I’ve never been a hunter (though I love having friends that are, and appreciate the stock of venison I have in my chest freezer), but I’ve been gathering since I was little.  I’ve been involved in two different types of “gathering”- spending a portion of my summer childhood raiding (or being put to work) picking in my family’s garden and also time in the woods scouting for wild edibles.  It’s funny how times change: these days I love getting out in the sun to pick berries at a local pick-your-own place, but as a child I really thought of it as a chore (I’m guessing it’s mainly because when the plants are yours you don’t want to let anything go to waste so you pick whether you want to or not, and you also pick *everything* instead of just as much as you want).


Of course, picking quarts of strawberries at the local pick-your-own place is NOT gathering (in the truly ancestral sense of the word), but it’s fun (at least for me), and while I’m picking vitamin C I’m getting vitamin D for free.  I’m also supporting  local farming families, keeping money in the local community, and keeping an eye on how the food I eat is grown.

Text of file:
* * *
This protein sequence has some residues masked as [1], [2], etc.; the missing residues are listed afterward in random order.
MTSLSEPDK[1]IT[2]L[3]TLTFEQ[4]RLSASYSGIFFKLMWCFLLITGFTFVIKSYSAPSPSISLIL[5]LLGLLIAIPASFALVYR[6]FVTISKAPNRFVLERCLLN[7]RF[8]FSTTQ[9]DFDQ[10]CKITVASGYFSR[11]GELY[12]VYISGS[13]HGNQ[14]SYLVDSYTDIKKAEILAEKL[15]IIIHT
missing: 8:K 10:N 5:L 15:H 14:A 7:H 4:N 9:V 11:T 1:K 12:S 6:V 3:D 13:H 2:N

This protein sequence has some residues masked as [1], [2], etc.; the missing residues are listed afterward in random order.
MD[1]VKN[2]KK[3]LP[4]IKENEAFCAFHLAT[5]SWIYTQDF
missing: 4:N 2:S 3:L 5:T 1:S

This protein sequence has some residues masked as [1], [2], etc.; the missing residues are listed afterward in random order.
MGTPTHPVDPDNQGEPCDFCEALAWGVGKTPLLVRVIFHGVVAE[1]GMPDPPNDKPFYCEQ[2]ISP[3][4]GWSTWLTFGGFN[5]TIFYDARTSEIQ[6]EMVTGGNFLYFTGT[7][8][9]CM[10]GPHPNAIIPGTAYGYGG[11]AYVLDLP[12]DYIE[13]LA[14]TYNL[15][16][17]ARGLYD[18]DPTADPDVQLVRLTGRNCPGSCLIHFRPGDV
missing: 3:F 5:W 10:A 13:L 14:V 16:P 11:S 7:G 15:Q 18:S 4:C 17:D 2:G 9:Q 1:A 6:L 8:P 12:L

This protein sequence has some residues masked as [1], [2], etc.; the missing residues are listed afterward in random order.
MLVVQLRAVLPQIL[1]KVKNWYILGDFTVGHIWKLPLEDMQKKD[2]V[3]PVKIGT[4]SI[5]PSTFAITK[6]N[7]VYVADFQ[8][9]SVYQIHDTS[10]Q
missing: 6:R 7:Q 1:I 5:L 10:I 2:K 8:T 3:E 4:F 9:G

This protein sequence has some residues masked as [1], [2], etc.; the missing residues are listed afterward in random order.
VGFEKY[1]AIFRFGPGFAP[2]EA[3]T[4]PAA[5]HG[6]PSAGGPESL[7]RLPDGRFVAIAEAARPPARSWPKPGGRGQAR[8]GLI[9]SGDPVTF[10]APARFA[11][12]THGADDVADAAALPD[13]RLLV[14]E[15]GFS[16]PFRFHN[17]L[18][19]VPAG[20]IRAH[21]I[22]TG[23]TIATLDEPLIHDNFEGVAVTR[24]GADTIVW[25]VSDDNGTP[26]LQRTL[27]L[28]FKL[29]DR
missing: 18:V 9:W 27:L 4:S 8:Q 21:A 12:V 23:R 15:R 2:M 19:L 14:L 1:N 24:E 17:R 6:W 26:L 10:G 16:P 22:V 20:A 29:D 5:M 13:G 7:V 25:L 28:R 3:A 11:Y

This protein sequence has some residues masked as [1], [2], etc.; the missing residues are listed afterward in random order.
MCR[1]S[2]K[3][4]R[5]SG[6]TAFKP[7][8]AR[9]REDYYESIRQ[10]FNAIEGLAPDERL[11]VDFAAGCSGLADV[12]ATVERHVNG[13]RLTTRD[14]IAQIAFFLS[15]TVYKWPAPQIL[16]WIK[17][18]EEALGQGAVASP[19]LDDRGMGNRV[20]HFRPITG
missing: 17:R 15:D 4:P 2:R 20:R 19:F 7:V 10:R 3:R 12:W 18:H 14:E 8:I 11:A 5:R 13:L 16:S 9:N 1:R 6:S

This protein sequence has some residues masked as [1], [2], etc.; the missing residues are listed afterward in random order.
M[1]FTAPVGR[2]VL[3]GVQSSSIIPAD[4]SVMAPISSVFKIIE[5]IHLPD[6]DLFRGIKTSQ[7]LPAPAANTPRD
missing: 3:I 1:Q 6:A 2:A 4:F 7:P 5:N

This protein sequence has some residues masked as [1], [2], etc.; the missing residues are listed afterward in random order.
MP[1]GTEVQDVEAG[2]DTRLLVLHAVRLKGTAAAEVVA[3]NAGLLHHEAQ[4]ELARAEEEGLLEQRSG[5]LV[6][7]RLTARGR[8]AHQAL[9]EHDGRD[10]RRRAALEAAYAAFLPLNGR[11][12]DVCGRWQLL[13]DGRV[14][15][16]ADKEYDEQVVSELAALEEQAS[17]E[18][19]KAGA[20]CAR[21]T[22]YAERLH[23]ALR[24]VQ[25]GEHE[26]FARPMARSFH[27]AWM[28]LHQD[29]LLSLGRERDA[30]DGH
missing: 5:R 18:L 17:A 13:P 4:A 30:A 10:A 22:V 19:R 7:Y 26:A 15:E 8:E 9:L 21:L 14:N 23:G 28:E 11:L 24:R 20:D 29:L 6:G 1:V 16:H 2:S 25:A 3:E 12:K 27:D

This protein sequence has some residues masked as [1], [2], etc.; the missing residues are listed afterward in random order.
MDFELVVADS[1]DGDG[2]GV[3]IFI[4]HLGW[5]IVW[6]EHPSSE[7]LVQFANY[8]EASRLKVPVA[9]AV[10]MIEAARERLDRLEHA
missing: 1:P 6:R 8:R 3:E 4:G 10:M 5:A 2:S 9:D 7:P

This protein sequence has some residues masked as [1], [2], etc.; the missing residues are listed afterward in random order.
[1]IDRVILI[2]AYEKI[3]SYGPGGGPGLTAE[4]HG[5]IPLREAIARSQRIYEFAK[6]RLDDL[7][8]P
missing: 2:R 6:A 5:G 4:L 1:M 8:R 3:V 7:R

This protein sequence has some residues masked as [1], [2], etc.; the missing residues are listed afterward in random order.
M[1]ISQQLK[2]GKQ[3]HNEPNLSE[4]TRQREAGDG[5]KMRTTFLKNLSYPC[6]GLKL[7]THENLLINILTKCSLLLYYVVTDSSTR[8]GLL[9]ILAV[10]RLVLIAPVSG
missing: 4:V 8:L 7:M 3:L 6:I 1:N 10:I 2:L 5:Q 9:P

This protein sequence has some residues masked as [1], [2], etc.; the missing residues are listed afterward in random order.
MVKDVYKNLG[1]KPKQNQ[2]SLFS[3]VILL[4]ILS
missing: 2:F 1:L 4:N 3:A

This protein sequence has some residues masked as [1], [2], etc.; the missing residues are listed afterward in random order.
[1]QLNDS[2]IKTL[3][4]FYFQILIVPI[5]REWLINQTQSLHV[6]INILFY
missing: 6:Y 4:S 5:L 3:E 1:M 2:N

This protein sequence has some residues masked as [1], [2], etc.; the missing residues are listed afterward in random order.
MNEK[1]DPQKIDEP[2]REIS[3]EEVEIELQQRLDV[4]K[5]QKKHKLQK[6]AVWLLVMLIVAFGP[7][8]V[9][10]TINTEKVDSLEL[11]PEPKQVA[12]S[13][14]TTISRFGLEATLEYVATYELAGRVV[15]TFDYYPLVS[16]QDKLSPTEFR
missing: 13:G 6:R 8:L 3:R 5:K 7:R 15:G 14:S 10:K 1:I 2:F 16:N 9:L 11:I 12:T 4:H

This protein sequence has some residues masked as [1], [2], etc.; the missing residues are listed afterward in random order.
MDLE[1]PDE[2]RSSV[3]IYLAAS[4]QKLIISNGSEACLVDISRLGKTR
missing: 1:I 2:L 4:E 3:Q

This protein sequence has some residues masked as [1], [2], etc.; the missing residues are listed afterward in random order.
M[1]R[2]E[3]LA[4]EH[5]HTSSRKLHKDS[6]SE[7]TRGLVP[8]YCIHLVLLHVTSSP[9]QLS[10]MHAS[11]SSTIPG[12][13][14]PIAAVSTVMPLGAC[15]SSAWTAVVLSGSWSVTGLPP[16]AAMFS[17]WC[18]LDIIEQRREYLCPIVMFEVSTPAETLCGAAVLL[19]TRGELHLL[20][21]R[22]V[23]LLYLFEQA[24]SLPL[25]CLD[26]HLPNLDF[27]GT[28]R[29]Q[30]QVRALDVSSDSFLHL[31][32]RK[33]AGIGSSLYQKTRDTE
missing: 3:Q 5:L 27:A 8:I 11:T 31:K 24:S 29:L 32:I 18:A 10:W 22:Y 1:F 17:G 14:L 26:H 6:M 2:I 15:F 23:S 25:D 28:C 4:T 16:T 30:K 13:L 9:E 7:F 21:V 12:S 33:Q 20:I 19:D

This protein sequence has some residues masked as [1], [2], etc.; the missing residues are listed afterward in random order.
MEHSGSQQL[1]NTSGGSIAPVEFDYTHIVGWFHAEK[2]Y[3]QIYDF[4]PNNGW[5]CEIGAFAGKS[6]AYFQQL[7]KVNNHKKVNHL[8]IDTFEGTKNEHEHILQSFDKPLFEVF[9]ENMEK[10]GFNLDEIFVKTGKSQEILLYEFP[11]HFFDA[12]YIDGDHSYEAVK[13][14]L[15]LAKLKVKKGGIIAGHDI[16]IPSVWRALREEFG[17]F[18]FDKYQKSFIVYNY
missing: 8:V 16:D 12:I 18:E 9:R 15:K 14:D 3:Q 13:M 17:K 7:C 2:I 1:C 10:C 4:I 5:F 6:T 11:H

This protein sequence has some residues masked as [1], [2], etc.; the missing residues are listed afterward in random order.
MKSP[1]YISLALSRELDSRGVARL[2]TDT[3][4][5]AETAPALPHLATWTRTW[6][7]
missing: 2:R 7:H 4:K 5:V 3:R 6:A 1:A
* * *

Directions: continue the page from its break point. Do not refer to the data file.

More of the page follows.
The farm I go to grows a variety of strawberries, I exclusively pick the “Early Glow” variety. They are, without a doubt, the best in the field, though arguable more tedious to pick since they are quite a bit smaller than most commercial varieties. They are well worth any extra effort, as the flavor is unparalleled (though their shelf life is very limited).